Where the gods are found

Source: Where the gods are found

I don’t currently see myself as a polytheist, but this is an interesting commentary about finding the spirit (Spirit) of place.  This is something that we have been discussing off and on over at the Order of Bards, Ovates, and Druids message board off and on for a while, as American Druids.  Several of us Americans have a feeling of being adrift, as so much of traditional and mythological Druidry is generally European and specifically Celtic and Gaulish.  In short, we (well, I, at least) can’t help but wonder how to be an American Druid, since us immigrants (as are all of us white folk, as opposed to First Nations/Native Americans) have families that look an awful lot like nomads, moving about the country and not having much of a “traditional family home” to look back on.

The end of a personal era

Today, I received my final installment of the OBOD Bardic course.  I didn’t realize that it was my last one when I opened the mailbox and smiled, but once I opened the envelope, it was clear.  I am left with something to ponder.

I started this course of home study some 10 years ago, in a different personal age, and as I was living a different “life.”  I understand that, during my long stints of absence, the course has gone through a re-write, so I have part of the old course and part of the new.  Without knowing the differences, I don’t find a disconnect between the two version-parts that I have.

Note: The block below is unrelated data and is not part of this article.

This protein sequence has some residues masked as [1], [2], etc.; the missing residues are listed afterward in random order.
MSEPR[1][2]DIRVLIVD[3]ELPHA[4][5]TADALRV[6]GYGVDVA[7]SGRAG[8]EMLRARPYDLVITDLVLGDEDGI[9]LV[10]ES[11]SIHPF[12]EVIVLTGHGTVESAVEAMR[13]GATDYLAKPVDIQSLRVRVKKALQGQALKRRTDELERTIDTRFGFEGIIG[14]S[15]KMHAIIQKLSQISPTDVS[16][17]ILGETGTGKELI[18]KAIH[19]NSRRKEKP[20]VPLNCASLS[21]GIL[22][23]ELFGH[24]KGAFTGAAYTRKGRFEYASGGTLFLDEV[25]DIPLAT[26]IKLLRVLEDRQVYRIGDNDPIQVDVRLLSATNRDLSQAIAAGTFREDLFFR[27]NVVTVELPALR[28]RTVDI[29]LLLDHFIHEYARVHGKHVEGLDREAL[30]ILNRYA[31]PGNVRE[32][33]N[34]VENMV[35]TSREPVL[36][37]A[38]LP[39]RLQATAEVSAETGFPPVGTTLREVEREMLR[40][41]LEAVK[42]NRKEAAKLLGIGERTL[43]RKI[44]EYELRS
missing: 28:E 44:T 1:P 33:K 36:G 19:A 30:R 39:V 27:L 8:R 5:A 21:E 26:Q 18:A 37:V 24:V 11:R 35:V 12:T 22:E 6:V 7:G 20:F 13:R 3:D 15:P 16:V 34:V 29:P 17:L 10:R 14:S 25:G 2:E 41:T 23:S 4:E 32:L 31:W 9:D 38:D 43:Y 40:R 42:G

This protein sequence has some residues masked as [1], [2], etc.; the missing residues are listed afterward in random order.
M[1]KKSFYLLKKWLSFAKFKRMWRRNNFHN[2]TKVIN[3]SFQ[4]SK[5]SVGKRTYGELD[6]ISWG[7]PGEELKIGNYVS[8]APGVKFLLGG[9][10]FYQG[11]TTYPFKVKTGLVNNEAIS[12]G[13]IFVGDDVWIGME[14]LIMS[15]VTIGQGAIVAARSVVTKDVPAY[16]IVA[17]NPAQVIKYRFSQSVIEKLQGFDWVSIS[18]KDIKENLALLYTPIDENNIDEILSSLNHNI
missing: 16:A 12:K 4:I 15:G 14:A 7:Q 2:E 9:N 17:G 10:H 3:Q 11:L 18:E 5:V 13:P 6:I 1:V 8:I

As the OBOD courses are experiential in nature, I won’t discuss much about the teachings, but I don’t feel that I gained much from this segment of the studies, because it is so very much a study in fundamentals.  I came to the Bardic course with a strong basis in Paganism and other general spiritual studies.

That’s not to say that I feel that my time and money was wasted, because I don’t.  I learned a few things, and re-enforced my previous studies, and I looked at some of the material with new eyes.  I think that the course was well put together, but it wasn’t as in-depth as I would have liked (I like challenging material).  I am sharing the course with a friend of mine, and I believe that he will get some good out of it, as I think (i could be wrong) that his experiences are not as fundamental as mine are/were when I started.

I’ll be proceeding to the Ovate grade of the Order, I think.  This packet included some basic information about the Ovate studies, and they look like something that I would both enjoy and learn a good deal from.

The final step on the Bardic path is to write a review of the course material and my experiences with it.  That should make for an interesting retrospective, I think.

To dream an impossible dream…

Background: I have severe sleep apnea. Before I was diagnosed, I had gone some 20-30 years without dreaming. After getting a CPAP, I sleep fantastically and often dream. Sometimes I even remember them. Last night was one such night, but it made no logical sense. Kristen and Erik say it was “God shenanigans,” but I don’t necessarily agree.

Additional pertinent background: I graduated with a BA last year, after several failed and aborted attempts at higher education. It took me 20+ years.

This is what the dream was, at least as much of it as I can remember, 12-14 hours later. Continue reading “To dream an impossible dream…”